I’ve said it before: Storytelling is a Superpower. It’s not only useful on the job hunt, but imperative in the workplace. Any time you need to explain a project you’re working on to get help from a coworker or an executive’s buy-in, you’re telling a story.
All of these situations require that you communicate clearly and succinctly. It sounds like common sense, but anybody who’s sat through an hour long presentation and still not understood what the point was by the end may agree that clear communication is not so common.
Here are a few tips to help you boost your storytelling skills:
This is a common methodology for structuring an executive presentation, but it can be used for meetings, conversations, or even emails. “Answer first” means you tell the conclusion first. For example, “We can achieve XX% growth by implementing this software” or “we need to increase our budget by YY to accommodate ZZ”.
This method clears up any confusion as to what your “point” is. Then go into the details that back up your conclusion.
Summarize your needs.
What’s the problem or issue, and what is the desired outcome of this conversation? Do you need an answer for Decision X vs Decision Y, or do you need help brainstorming?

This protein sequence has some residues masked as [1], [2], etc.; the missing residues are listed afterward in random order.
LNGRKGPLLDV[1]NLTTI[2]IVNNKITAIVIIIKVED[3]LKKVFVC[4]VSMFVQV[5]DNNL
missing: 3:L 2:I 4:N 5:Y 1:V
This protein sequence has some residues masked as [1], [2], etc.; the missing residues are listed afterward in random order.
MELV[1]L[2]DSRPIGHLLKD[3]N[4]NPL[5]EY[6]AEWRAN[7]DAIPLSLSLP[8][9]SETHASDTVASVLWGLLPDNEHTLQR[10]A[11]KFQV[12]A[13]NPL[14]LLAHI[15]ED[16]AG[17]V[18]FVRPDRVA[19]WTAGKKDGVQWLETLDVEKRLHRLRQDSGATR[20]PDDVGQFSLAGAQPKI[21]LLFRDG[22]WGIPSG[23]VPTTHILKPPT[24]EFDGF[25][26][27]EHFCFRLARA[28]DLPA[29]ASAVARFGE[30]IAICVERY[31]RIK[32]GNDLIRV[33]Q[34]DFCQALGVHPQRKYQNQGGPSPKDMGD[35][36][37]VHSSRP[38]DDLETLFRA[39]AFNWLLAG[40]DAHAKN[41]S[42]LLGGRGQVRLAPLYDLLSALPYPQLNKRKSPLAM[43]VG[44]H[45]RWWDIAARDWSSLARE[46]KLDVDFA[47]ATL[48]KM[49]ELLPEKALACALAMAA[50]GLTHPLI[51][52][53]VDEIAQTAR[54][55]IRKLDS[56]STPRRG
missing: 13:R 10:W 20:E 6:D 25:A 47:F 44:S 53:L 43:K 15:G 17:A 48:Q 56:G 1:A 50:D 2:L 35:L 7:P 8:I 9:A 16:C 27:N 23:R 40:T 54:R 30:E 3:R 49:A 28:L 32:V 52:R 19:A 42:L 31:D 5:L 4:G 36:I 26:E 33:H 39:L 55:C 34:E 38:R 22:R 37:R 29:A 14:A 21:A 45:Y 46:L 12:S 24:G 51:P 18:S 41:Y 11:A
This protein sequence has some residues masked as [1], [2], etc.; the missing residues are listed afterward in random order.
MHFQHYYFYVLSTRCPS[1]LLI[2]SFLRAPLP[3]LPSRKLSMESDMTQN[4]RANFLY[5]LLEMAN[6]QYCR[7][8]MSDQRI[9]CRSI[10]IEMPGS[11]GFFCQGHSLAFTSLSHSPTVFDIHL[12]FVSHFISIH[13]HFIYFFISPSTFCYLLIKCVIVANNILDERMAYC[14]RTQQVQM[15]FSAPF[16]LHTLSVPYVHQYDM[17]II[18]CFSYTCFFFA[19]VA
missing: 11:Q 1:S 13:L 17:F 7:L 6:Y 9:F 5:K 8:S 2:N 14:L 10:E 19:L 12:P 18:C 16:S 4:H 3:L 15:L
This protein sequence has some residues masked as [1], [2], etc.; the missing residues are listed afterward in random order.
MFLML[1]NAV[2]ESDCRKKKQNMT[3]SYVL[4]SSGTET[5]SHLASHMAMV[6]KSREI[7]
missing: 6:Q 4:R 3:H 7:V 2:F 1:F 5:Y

I once worked for an extremely busy woman who literally never read long emails. Eventually I started sending her emails with yes-or-no questions in the subject lines so she’d read and respond with a one-word answer. In order to even get to those questions I had to drill down from broader issues into what, exactly, I needed from her. She didn’t need to know what the producer said, or why they said it. Just the point: can we do XX? It costs $YY.
Of course this all got more complicated when I once asked “Should we do A, B, or C?” and she answered “yes”. That one was fun.
Tailor it to your audience.
I’m going to repeat “know your audience” on this blog forever because it’s that important. Your story should be different depending on who you’re talking to or what the situation is. Are you just grabbing coffee with a coworker to talk about the problems you’re having on a project? Or are you in a status update meeting with an executive?
A coworker chat can be more casual and involve more gritty details about your day-to-day challenges, but an executive meeting will likely only need the main ideas. You’ll need to be super clear on your main bullet points and have solid backup for your numbers. A coworker might not care what assumptions went into your financial model, but an executive definitely will.